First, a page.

In viral videos, Khan criticized the country’s military leaders, attributing his removal from power in 2022 to them. He described how the military controlled politics from the shadows, operating as a “deep state,” and even alleged collusion between the US and Pakistani officials in his ouster. Khan portrayed himself as a reformer who would bring about change.

His message resonated with young people throughout the country.

Usman Saeed, 36, standing outside a polling station in Lahore after voting for P.T.I. candidates, declared, “I’m voting for change. I’m fed up with the current system of political parties that have been governing the country.” He added, “They (military) have imprisoned Imran Khan — that’s the main issue — it demonstrates that the establishment is managing everything.”

While few of these voters remembered the dissatisfaction with Khan’s last months in office, during which his popularity plummeted due to soaring inflation. Many analysts believe that if Khan had completed his term, his party would not have won the subsequent general elections.

However, even after his removal from office, the country’s military leaders seemed to underestimate the shifting dynamics of the political landscape. As Imran Khan made a political comeback, the generals resorted to their previous tactics to sideline him.

Authorities lodged numerous charges against Khan, resulting in four separate sentences totaling 34 years in prison. They arrested hundreds of his supporters. And, for the first time, expanded their reach, targeting influential Pakistanis, including those with close connections to the military. The intimidation campaign against Mr. Imran Khan only ended up increasing support for him. The crackdown, widely publicized on social media, exposed the military’s heavy-handed interference in politics and turned more people against them. Many who voted for Mr. Khan’s party did so simply to defy the generals.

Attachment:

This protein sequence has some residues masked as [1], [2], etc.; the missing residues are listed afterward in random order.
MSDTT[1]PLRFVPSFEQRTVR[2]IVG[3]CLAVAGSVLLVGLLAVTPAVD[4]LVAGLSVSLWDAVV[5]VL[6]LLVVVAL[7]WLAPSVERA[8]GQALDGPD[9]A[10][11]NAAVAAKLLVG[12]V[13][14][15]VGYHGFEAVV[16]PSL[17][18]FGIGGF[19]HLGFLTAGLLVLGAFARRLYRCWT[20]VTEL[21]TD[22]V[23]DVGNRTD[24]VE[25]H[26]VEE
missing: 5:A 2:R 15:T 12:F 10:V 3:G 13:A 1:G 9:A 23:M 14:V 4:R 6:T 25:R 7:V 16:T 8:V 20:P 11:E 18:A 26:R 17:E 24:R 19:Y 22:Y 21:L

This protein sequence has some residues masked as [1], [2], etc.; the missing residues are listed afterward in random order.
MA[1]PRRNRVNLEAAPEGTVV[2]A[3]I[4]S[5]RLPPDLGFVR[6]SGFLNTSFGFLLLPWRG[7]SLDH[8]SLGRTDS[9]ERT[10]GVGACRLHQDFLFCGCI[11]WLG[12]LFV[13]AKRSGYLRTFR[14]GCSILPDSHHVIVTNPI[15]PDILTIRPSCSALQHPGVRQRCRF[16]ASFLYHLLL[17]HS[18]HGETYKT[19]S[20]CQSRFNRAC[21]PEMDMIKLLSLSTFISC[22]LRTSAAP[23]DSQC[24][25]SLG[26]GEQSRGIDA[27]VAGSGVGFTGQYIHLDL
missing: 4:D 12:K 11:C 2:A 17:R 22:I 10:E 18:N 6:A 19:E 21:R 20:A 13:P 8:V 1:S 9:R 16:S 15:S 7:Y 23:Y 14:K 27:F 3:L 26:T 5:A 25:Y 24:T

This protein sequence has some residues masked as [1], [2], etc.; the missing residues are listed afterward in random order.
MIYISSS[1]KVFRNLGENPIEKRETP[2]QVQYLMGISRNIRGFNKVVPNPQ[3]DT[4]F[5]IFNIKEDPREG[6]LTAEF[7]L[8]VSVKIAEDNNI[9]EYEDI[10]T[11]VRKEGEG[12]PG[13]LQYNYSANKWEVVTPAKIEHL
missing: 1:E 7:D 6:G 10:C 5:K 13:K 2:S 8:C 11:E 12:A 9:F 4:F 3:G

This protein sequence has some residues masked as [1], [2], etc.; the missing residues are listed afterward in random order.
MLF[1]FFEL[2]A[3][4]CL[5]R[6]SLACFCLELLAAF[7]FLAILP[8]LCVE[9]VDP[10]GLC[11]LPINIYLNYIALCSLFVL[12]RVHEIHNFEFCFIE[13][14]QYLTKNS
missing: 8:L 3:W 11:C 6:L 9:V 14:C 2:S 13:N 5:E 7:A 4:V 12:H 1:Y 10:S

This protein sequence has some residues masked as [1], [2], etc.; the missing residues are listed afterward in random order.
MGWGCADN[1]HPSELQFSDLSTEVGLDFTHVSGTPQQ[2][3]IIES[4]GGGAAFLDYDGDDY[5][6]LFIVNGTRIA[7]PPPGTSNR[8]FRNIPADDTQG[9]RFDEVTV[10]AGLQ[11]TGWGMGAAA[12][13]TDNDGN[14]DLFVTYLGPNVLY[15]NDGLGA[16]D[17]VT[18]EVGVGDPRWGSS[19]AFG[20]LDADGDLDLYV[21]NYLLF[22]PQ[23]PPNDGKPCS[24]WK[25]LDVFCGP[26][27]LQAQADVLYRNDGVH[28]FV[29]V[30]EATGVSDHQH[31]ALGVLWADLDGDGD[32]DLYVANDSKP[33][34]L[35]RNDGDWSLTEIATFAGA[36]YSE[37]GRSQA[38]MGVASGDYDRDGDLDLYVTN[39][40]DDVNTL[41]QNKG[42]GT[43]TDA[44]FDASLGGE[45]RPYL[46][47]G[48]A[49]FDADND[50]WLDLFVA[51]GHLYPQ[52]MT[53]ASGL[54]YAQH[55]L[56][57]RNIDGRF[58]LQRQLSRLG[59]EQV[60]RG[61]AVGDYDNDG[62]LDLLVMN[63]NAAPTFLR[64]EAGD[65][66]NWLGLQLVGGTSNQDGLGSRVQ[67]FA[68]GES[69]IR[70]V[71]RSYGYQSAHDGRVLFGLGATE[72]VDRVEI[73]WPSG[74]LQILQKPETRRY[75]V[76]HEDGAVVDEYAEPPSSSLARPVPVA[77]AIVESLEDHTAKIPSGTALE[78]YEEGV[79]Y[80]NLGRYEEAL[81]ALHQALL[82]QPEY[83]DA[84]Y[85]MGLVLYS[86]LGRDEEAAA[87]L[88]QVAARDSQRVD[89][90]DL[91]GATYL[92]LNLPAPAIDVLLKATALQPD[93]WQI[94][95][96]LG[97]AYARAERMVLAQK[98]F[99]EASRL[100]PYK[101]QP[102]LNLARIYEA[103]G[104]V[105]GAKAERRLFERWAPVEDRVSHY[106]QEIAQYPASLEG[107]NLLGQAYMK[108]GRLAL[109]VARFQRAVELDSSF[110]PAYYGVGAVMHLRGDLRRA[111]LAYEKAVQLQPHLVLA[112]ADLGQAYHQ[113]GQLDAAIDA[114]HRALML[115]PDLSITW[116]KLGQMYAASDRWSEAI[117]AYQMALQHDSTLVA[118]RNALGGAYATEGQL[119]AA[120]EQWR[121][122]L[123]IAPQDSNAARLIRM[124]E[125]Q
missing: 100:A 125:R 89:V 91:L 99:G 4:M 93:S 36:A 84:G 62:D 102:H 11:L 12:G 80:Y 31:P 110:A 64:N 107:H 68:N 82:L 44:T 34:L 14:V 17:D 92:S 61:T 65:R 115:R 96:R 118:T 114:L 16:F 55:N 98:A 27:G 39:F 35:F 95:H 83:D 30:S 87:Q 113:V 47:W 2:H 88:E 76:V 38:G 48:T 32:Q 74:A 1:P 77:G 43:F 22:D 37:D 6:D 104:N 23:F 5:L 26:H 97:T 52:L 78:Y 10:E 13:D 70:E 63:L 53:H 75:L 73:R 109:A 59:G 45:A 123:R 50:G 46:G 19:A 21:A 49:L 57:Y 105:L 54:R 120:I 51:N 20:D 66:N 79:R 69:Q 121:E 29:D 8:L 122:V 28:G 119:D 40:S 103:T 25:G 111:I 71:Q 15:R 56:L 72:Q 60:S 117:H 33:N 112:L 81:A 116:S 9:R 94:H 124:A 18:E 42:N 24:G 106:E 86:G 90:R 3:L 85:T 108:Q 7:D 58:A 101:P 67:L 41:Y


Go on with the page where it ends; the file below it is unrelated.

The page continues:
Now, as the scramble to form a new government continues, there are widespread allegations of military manipulation of vote counts. PTI has promised to challenge the results rigged by the military, leading to potentially lengthy court battles. On Sunday, thousands of Imran Khan’s supporters protested across the country, expressing their anger over the allegations of election fraud. Unfortunately, the police aggression came heavy upon protests.

The political standoff has put the country on edge, as Pakistan’s history is marked by military coups and mass unrest. While the election results indicate many Pakistanis are rejecting the broken system, the country is still far from achieving stability.

Bilal Gilani, the executive director of Gallup Pakistan, raises an important question: As these political parties gain more power, will they truly act democratically or become more authoritarian in their ideologies? Will they exclude those who didn’t vote for them?